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Figure 2.

Figure 2. From: NSP-CAS Protein Complexes.

NSP-CAS signaling networks. The schematic diagram illustrates pathways discussed in the text, depicting how NSP proteins integrate CAS signaling downstream of integrins with signaling pathways downstream of other cell surface receptors. Signaling pathways downstream of cell surface receptors as well as many other known regulators and effectors of CAS family proteins are not shown. Overexpression of several NSP and CAS proteins has been implicated in cancer malignancy and resistance to chemotherapy, which may be due at least in part to perturbation of the signaling interactions shown in the figure.

Yann Wallez, et al. Genes Cancer. 2012 May;3(5-6):382-393.
Figure 1.

Figure 1. From: NSP-CAS Protein Complexes.

Domain structure and phosphorylation sites of CAS and NSP family proteins. Shown are the main isoforms for the various family members and their amino acid lengths. Isoforms of different lengths are shown only for NSP3; the 2 NSP3 shorter isoforms of 702 and 703 amino acids differ from each other in their most amino-terminal segment (indicated in dark gray). CDC25-h = CDC25 homology domain; FAT = focal adhesion–targeting domain (the central serine-rich region of the CAS proteins has the structure of a FAT domain, although it is not commonly designated as such); P/S = proline/serine-rich region; SB = SRC-binding region (containing binding sites for both SRC SH2 and SH3 domains in BCAR1 and EFS and only for the SRC SH2 domain in NEDD9); SH2 = SH2 domain; SH3 = SH3 domain. Phosphorylation sites (Y = tyrosine; S = serine; T = threonine) were obtained from phosphosite.org; the smallest font indicates sites identified by mass spectrometry in >5 samples, the intermediate-sized font indicates sites identified in >50 samples, and the largest font indicates sites identified in >500 samples. It should be noted that identification of phosphorylation sites by mass spectrometry is not necessarily comprehensive. Indicated in gray are the 3 serine phosphorylation sites in the substrate domain of BCAR1 that depend on BCAR3 expression in MDA-MB-231 breast cancer cells94 (the first of which was also detected in >5 other samples), the tyrosine phosphorylated downstream of the EGF receptor in the SH2 domain of NSP1,81 and the tyrosine phosphorylated downstream of the overexpressed EPHB2 receptor in the CDC25 homology domain of NSP3.90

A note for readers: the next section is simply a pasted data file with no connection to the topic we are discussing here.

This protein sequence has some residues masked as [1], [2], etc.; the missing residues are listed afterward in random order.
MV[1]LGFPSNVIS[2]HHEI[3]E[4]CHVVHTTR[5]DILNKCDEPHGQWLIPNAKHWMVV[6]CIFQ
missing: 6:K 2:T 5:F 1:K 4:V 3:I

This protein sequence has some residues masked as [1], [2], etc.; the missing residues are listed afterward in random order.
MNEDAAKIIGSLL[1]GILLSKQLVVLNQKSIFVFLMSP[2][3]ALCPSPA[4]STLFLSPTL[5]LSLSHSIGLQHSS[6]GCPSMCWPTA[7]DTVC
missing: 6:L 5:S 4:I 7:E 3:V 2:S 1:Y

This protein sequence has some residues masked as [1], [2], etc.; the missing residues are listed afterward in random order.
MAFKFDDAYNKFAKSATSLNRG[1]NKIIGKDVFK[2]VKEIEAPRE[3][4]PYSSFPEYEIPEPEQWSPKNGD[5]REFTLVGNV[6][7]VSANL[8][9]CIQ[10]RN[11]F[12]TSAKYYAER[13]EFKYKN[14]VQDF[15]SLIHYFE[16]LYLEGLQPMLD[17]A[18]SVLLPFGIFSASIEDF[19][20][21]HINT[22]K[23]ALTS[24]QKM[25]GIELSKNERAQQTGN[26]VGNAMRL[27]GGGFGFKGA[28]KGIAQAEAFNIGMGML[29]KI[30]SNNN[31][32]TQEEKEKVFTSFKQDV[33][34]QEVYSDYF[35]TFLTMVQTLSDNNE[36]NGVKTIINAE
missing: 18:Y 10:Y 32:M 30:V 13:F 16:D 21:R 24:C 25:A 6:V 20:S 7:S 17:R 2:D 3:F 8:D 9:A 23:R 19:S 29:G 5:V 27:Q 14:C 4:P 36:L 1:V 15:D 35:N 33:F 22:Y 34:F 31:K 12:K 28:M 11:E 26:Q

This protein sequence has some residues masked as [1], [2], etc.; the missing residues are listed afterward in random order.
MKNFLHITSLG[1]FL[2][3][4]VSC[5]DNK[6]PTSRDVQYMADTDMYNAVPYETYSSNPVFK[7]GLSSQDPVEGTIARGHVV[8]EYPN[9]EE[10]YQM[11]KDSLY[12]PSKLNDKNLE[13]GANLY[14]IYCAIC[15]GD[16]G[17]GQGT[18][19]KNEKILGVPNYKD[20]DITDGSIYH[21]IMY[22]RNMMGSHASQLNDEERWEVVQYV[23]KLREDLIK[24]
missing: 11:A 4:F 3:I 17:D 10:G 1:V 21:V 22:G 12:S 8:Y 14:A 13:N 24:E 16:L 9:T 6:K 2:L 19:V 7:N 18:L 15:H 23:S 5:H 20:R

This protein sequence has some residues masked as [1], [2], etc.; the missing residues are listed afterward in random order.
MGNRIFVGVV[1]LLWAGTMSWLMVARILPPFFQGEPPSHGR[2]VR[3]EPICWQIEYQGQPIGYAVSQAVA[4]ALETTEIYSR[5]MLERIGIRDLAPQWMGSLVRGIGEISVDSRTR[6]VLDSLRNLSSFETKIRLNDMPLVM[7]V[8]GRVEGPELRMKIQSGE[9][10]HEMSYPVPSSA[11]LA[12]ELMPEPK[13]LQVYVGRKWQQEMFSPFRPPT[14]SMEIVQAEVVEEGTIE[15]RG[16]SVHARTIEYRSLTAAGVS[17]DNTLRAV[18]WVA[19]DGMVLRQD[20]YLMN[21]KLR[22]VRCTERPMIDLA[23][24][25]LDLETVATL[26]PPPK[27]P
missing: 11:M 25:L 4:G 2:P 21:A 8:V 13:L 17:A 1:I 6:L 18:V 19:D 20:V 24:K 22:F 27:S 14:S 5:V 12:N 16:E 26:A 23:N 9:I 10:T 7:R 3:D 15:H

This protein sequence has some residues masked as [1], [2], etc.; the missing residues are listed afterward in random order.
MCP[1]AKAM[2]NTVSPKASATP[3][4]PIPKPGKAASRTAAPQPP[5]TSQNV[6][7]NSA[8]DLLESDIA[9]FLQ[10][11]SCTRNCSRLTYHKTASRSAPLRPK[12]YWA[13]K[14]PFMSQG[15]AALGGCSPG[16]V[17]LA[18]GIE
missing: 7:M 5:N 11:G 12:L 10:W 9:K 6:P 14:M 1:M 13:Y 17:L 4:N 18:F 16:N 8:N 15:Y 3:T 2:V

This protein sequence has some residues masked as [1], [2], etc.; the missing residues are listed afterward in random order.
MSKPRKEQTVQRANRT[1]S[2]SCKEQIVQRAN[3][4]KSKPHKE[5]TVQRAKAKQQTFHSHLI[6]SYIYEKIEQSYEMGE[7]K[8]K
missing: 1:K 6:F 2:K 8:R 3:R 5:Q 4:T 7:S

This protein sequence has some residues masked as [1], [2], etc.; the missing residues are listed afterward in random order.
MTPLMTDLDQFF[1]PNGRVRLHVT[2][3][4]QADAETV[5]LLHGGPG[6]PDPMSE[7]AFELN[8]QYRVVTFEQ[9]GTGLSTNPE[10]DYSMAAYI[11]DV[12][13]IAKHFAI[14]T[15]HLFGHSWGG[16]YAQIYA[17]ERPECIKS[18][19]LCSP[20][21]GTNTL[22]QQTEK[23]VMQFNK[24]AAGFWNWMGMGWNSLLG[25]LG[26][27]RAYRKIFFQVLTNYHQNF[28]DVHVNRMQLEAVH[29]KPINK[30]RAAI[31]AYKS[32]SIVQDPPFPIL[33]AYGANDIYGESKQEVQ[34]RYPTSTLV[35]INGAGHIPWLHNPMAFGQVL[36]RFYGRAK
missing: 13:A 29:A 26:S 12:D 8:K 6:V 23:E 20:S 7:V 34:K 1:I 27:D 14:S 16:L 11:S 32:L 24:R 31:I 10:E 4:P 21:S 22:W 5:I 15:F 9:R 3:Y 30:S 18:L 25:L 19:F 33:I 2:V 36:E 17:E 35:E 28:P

Yann Wallez, et al. Genes Cancer. 2012 May;3(5-6):382-393.
Figure 3.

Figure 3. From: NSP-CAS Protein Complexes.

Conserved interaction domains of NSP and CAS family members enable promiscuous interactions. (A) The NSP CDC25 homology domain is in a “closed” conformation that cannot bind RAS proteins but can tightly interact with CAS proteins. (Left) Structure of the CDC25 homology domain of the active exchange factor SOS bound to its target GTPase, RAS.119 (Middle) The structure of the carboxy-terminal domain of BCAR3 reveals that it also adopts a CDC25 homology domain fold, but in a new closed conformation incapable of RAS binding and exchange factor activity. (Right) The structure of the NSP3-BCAR1 complex reveals that the carboxy-terminal domain of NSP3 also adopts the closed conformation observed for BCAR3. The altered conformation enables strong interaction with the carboxy-terminal FAT domain of the CAS family protein BCAR1 to form an NSP-CAS complex, thus converting the exchange factor domain into an adaptor domain. (B) Surface representations of BCAR1, BCAR3, and NSP3 structures solved by X-ray crystallography,13 and models of NSP1, NEDD9, and EFS. The carboxy-terminus of CASS4 was not modeled due to its greater degree of sequence divergency from the structurally characterized BCAR1. Colors indicate interface residue types identified in the NSP3-BCAR1 complex and the corresponding residues for the other family members. The color coding of interface residues highlights the similarities in the binding interfaces of NSP or CAS family members and thus the potential for promiscuous interactions between the 2 families (with the possible exception of the less conserved CASS4). Arrows indicate experimentally confirmed associations between NSP and CAS family members.

Yann Wallez, et al. Genes Cancer. 2012 May;3(5-6):382-393.

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